8 Let no debt remain outstanding, except the continuing debt to love one another, for whoever loves others has fulfilled the law. 9 The commandments, “You shall not commit adultery,” “You shall not murder,” “You shall not steal,” “You shall not covet,” and whatever other command there may be, are summed up in this one command: “Love your neighbour as yourself.” 10 Love does no harm to a neighbour. Therefore love is the fulfilment of the law. 11 And do this, understanding the present time: The hour has already come for you to wake up from your slumber, because our salvation is nearer now than when we first believed. 12 The night is nearly over; the day is almost here. So let us put aside the deeds of darkness and put on the armour of light. 13 Let us behave decently, as in the daytime, not in carousing and drunkenness, not in sexual immorality and debauchery, not in dissension and jealousy. 14 Rather, clothe yourselves with the Lord Jesus Christ, and do not think about how to gratify the desires of the flesh.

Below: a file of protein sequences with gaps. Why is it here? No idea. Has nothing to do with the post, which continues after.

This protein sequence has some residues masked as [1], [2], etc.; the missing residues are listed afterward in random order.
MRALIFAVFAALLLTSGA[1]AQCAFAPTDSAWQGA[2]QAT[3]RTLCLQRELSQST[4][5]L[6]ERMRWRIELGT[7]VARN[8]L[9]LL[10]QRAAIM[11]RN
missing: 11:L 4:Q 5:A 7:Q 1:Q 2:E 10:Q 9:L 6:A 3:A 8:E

Paul is again exhorting the Church in Rome, teaching that love is the fulfillment of the law. He is instructing on what to do, and then why it should be done, since salvation is nearing.
But the components of this passage that I am drawn to are “putting on the armour of light”, and “clothing oneself with the Lord Jesus Christ”. Armour is for protection. Clothes can too, but can also be a reflection of our taste, our role, our status, and Paul is encouraging us to infuse this with Christ.
These instructions require action and intention. They require decisions, they require choices, they require submission, they require discipline, they require sacrifice of the desires of our sinful nature. And by taking these actions, Christ protects us and empowers us in His light to resist, to overcome, and to reflect Him.
Lord, help me to always be actively submitting to your ways and to be clothed in You. In a world that taunts and tempts, may I shine your light, with love for all and to draw others to yourself. Amen.
Written by Steve Fell